[Paleopsych] IDSA: Wall Street Methods Used to Predict Flu Outbreaks

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IDSA: Wall Street Methods Used to Predict Flu Outbreaks
By Rabiya Tuma, Ph.D. , MedPage Today Staff Writer

SAN FRANCISCO, Oct. 7 - Using Wall Street traders' techniques, healthcare 
workers predicted flu outbreaks two weeks before the actual events, according 
to a pilot study.

The CDC tracks influenza data but lacks a method of predicting future trends, 
the researchers reported here. In the business world, so-called "prediction 
markets" have been used to accurately forecast the outcome of a variety of 
chance events, including political elections, the number of tickets sold on the 
day a movie opens, and equipment sales.

To test whether such market methods would be useful for prediction of 
infectious diseases, researchers at the University of Iowa recruited 60 
healthcare workers from their state and organized a stock-market scenario. They 
described their methods and results at a meeting here of the Infectious Disease 
Society of America.

All the "traders" were given 100 flu dollars at the start and were asked to buy 
and sell "stock" according to how much influenza activity they thought would 
occur in a given future week. The goal was to try to predict the level of an 
outbreak ultimately recorded by the CDC, which is reported by a five-stage 
color code.

If they saw hints of flu in their patients, for example, they might want to 
sell any shares they owned that predicted a low-level week in the near future 
and buy stocks that predicted many cases.

With 52 traders actively participating on the website, market predictions were 
able to hit the right color for the state of Iowa 80% of the time, two to three 
weeks ahead of the actual cases. That means they were three to four weeks ahead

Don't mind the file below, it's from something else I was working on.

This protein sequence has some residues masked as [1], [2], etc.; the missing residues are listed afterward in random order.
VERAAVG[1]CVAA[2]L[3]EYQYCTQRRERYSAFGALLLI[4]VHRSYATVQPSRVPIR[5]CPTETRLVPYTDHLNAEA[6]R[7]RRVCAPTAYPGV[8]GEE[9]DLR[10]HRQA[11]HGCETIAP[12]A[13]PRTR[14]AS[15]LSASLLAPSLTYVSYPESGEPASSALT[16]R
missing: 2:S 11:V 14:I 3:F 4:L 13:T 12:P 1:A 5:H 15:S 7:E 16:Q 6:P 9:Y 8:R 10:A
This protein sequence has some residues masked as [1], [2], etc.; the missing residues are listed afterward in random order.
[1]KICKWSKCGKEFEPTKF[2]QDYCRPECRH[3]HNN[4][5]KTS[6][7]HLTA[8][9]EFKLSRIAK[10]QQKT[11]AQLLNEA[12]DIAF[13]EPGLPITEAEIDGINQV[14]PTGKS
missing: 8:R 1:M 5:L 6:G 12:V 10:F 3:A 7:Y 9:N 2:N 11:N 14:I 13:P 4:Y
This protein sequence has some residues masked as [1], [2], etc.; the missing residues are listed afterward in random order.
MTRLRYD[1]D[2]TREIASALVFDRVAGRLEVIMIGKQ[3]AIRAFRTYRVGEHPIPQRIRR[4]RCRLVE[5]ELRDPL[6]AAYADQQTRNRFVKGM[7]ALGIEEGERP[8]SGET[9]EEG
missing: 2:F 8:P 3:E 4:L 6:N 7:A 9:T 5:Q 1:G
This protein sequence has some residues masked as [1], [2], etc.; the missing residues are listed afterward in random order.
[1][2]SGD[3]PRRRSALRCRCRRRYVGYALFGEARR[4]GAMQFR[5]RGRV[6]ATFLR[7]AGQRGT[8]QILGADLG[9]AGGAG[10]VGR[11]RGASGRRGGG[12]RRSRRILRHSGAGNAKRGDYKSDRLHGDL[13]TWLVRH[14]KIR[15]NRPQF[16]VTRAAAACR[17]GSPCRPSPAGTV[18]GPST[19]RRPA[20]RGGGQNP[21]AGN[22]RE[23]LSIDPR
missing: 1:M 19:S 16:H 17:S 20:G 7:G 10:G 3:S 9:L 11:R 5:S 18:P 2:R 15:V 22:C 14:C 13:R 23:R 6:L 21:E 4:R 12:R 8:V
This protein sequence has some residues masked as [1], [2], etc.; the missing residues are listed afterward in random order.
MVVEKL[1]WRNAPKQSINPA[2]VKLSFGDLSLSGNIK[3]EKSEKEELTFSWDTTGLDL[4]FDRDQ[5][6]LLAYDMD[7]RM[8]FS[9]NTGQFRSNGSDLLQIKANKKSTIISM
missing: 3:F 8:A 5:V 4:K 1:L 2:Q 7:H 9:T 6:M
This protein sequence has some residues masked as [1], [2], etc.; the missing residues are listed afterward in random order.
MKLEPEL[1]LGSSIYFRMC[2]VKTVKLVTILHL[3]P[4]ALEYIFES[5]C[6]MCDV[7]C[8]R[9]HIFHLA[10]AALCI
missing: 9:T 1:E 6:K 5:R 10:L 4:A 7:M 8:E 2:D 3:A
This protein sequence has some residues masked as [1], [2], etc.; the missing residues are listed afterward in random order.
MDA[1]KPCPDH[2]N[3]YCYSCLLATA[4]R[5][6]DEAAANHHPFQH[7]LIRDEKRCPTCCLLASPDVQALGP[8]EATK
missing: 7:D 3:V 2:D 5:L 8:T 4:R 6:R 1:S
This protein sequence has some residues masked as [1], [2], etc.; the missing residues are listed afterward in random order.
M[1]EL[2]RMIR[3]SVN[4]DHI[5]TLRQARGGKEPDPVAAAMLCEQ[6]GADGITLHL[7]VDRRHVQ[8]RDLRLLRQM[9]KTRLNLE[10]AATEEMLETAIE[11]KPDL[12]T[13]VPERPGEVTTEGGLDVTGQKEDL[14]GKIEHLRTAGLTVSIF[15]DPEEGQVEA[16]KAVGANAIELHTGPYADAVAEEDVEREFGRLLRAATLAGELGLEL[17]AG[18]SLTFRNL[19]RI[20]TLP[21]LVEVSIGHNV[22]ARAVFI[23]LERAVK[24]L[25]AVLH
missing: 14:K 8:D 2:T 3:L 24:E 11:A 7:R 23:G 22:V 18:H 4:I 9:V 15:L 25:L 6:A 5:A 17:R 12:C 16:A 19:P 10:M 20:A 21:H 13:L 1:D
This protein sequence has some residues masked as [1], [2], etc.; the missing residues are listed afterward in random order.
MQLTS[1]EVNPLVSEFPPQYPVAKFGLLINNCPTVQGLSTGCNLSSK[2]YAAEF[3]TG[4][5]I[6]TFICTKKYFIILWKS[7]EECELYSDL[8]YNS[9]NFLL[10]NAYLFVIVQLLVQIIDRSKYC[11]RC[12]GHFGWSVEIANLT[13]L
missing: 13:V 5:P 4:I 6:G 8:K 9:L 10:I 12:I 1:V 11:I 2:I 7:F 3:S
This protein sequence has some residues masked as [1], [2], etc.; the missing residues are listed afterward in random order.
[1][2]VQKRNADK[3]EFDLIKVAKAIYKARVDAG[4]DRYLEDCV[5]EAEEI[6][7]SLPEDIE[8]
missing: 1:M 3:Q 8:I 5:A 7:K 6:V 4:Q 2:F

of the CDC's announcement of the actual data, which comes out the week 
following the outbreak week in question.

"Ninety-percent of the time, the market was able to get within one color four 
weeks ahead of the event," said Forrest D. Nelson, Ph.D., an economist at the 
university who has developed prediction markets and is a member of the research 

At the end of the study, the flu dollars were converted into U.S. dollars, and 
each participant won a grant of that amount. The most successful trader's grant 
was worth $213.

"There is currently no method for forecasting influenza activity, but the 
information needed is out there," said Philip M. Polgreen, M.D., the infectious 
disease specialist who led the study. "But it's spread out." The prediction 
market aggregates individual experiences into collectively useful data, he 

Two weeks of advance warning about an influenza outbreak would permit 
significant preparation, including immunization of the most vulnerable 
population, making sure pharmacies have adequate antivirals in stock, and 
increasing staffing at hospitals.

The team plans to expand the "market" to include 100 traders in Iowa this year, 
and then to cover the U.S. within a year after that. It is not yet clear how 
many traders will be needed to cover the whole country. "We hope to be posting 
prediction data next year," Dr. Polgreen said.

The researchers also plan to open a "strain market" to predict the prevalence 
of individual flu strains.

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